WASHINGTON (Reuters) - The U.S. government believes a Chinese missile launch this week was the first test of a new interceptor that could be used to destroy a satellite in orbit, one U.S. defense official told Reuters on Wednesday.
China launched a rocket into space on Monday but no objects were placed into orbit, the Pentagon said on Wednesday. The object re-entered Earth's atmosphere above the Indian Ocean.
"We tracked several objects during the flight but did not observe the insertion of any objects into orbit and no objects associated with this launch remain in space," said Lieutenant Colonel Monica Matoush, a Pentagon spokeswoman.
The rocket reached 10,000 km (6,250 miles) above Earth, the highest suborbital launch seen worldwide since 1976, according to Jonathan McDowell at the Harvard-Smithsonian Center for Astrophysics.
China has said the rocket, launched from the Xichang Satellite Launch Center in western China, carried a science payload to study the earth's magnetosphere.
However, a U.S. defense official said U.S. intelligence showed that the rocket could be used in the future to carry an anti-satellite payload on a similar trajectory. Neither the U.S. official nor the Pentagon released details of what the Chinese rocket carried into space.
"It was a ground-based missile that we believe would be their first test of an interceptor that would be designed to go after a satellite that's actually on orbit," said the official, who was not authorized to speak on the record.
Representative Mike Rogers, chairman of the U.S. House Intelligence Committee, declined to comment specifically on the rocket launch, but said China was clearly taking a more aggressive posture in space.
"Any time you have a nation-state looking to have a more aggressive posture in space, it's very concerning," Rogers said at a Reuters Cybersecurity Summit.
The United States remains concerned about China's development of anti-satellite capabilities after Beijing shot a missile at one of its own defunct satellites in orbit in 2007, creating an enormous amount of debris in space.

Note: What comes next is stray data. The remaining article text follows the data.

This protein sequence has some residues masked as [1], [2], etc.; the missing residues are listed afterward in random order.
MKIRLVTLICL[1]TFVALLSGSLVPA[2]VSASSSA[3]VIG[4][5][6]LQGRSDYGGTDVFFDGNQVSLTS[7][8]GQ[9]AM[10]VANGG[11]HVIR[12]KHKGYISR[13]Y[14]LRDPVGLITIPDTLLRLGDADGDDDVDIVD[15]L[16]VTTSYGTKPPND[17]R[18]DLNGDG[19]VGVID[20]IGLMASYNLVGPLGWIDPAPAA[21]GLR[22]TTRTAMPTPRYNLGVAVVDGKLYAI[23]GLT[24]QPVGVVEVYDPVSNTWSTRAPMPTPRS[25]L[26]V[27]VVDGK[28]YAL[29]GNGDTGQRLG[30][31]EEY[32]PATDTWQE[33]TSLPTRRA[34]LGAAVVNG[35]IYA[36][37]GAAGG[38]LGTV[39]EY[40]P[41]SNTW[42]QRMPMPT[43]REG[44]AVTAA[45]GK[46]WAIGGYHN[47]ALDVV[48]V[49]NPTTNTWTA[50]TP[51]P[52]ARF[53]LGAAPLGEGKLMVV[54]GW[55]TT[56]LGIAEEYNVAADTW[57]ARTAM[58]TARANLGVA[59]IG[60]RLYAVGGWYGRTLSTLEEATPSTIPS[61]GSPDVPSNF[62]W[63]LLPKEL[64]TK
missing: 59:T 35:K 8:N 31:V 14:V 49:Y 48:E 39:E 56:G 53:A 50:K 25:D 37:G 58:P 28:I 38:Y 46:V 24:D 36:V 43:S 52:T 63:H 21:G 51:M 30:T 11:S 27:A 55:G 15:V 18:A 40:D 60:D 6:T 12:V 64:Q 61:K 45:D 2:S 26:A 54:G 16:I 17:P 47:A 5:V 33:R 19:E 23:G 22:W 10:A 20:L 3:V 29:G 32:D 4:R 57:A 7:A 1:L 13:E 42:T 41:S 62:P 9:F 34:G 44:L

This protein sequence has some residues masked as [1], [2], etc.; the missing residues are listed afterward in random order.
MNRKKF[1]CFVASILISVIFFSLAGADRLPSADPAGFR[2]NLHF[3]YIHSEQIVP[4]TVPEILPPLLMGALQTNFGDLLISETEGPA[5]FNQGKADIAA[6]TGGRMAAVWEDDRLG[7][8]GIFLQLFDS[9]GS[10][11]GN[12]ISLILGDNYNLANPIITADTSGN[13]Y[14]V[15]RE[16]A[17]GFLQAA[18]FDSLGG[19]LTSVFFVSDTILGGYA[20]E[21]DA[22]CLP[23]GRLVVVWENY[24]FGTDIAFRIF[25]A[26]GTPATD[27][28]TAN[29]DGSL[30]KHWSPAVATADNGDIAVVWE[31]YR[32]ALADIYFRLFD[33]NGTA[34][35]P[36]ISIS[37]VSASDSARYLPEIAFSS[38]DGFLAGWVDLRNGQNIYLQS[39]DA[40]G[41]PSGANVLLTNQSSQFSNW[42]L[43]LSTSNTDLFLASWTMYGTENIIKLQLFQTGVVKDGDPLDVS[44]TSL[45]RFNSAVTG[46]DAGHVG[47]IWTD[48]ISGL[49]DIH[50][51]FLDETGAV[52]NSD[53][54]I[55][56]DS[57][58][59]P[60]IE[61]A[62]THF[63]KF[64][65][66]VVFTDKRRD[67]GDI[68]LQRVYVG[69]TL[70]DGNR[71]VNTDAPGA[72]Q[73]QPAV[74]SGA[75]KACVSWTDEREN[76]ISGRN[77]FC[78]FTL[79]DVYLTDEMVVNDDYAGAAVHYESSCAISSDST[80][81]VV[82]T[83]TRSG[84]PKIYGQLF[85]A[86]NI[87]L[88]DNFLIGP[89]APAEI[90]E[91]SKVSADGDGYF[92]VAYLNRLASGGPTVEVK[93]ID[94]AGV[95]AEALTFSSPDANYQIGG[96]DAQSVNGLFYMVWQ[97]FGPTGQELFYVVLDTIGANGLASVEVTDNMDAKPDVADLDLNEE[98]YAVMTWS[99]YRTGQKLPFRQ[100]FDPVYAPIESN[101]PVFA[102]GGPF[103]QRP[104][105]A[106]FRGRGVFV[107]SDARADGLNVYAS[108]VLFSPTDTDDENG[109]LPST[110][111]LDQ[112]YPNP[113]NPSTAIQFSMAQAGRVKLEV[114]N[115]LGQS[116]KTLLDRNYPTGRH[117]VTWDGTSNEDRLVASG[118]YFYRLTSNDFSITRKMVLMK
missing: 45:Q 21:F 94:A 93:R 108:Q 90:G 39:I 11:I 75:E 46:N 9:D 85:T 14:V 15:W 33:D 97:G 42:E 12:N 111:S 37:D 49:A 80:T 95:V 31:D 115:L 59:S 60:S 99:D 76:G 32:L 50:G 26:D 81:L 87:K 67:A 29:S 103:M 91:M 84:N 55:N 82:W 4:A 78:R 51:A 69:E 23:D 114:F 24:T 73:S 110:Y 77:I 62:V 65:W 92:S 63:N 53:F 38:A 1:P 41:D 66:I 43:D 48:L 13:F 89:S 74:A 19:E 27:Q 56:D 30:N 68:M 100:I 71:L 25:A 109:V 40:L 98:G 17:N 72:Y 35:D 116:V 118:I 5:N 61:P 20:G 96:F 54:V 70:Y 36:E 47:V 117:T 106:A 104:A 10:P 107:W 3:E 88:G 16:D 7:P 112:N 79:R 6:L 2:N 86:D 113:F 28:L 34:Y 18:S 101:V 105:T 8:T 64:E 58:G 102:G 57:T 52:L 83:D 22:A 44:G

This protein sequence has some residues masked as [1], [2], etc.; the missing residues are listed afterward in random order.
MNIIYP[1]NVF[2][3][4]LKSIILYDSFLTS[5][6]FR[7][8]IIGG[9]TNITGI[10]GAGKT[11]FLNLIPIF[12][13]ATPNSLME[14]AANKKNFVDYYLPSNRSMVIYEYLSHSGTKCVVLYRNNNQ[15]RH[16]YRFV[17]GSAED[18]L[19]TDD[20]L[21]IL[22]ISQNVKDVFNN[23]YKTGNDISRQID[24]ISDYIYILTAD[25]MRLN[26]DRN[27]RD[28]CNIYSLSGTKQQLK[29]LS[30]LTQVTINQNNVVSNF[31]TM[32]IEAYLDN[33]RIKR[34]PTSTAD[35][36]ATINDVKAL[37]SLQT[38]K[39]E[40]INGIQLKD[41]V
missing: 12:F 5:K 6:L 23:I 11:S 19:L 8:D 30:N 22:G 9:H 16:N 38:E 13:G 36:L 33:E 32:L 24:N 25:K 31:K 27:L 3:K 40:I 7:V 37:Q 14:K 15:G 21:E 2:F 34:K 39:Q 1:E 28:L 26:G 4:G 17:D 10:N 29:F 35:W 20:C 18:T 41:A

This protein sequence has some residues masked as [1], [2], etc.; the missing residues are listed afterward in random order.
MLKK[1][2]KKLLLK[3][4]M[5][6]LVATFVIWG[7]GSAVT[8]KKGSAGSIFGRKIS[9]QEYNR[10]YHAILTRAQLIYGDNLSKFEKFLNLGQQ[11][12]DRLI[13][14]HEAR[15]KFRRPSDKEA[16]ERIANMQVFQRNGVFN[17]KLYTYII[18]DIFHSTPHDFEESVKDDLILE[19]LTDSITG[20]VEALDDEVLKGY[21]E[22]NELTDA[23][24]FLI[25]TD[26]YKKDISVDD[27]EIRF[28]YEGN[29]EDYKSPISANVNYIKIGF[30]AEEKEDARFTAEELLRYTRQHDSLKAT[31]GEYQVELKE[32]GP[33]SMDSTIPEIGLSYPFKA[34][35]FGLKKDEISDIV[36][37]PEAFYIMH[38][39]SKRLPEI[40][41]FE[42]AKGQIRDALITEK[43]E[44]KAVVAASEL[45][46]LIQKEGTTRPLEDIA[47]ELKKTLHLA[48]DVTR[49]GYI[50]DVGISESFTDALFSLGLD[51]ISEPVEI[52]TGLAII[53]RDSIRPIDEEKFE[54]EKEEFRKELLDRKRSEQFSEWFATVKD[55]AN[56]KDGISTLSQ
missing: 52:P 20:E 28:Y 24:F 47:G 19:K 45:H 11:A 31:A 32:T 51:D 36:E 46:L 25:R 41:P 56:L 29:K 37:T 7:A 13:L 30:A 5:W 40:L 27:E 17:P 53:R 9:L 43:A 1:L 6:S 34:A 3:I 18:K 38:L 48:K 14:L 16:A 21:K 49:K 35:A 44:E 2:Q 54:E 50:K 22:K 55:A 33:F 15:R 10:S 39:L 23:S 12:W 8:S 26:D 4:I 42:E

Monday's rocket launch was similar to launches using the Blue Scout Junior rocket that were conducted by the U.S. Air Force in the 1960s for research on Earth's magnetosphere, McDowell said in an emailed response to questions.
He said all the previous suborbital launches above 10,000 km (6,250 miles) had been conducted by the United States. All China's previous missile tests went to less than 2,000 km (1,250 miles), although Beijing had launched orbital vehicles higher, including to the Moon, he said.
Most scientific suborbital launches are at most 1,500 km (940 miles) or so, McDowell added. The 1976 launch was Gravity Probe A, when NASA and McDowell's institute worked together to launch an atomic clock to 10,280 km (6,425 miles).
Monday's launch came less than a week after U.S. Deputy Defense Secretary Ashton Carter unveiled what he called a "long overdue" effort to safeguard U.S. national security satellites and develop ways to counter the space capabilities of potential adversaries.
U.S. military space officials are taking steps to improve the resilience of national security satellites in orbit, the defense official said. These include using new wave forms to make it more difficult for adversaries to jam signals from space, putting U.S. sensors on commercial satellites and using terrestrial high-frequency communications.
Last week, the Pentagon released an 83-page report on Chinese military developments that highlighted China's increasing space capabilities and said Beijing was pursuing a variety of activities aimed at preventing its adversaries from using space-based assets during a crisis.
(Reporting By Andrea Shalal-Esa; Editing by David Brunnstrom and Cynthia Osterman)